The End For Electric Cars? VW Develops New Hydrogen Technology: “2,000 Km On A Single Tank Of Fuel”!

VW may have developed a major hydrogen breakthrough…cars could travel 2000 km on a single tank of fuel.

VW often rails against hydrogen cars, but the German automaker is reported to have filed a patent that could mean a major breakthrough for hydrogen powered vehicles, reports Patrick Freiwa of the German Kreiszeitung here.

Though the latest trend has been electric cars, these have also a number of technical drawbacks like range, cost, mining and weight. Moreover there is also the problem of how to dispose of millions of tons of batteries at the end of their lives.

Files patent

Despite VW having railed against hydrogen technology for cars, the automaker has “filed a patent for a special fuel cell with the Saxon company Kraftwerk Tubes GmbH,” thus making it clear that the auto giant is indeed pushing hydrogen technology. With the new technology from VW, the company looks to set itself apart from the rest of the field, which has focused on fuel cell technology.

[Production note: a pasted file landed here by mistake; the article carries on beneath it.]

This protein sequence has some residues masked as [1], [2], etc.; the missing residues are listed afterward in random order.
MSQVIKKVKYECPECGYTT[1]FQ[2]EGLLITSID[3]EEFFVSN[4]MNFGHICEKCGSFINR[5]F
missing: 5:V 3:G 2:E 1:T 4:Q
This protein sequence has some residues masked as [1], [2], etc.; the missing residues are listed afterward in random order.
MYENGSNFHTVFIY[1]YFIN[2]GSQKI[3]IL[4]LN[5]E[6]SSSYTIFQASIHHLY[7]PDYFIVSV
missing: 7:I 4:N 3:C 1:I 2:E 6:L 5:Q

According to the Kreiszeitung: “The main difference to the fuel cells of Hyundai and Toyota is that VW has set on a ceramic diaphragm instead of the usual plastic diaphragm and is the only manufacturer of this technology that produces the ceramic membrane in such a way that the fuel cell can be started quickly.”

The advantages are lower production costs and the elimination of platinum.

Up to 2000 km range

“The target for the breakthrough of this form of mobility is considered to be the so-called solid-state cell battery,” reports the Kreiszeitung. VW predicts shorter refueling times with the innovative technology.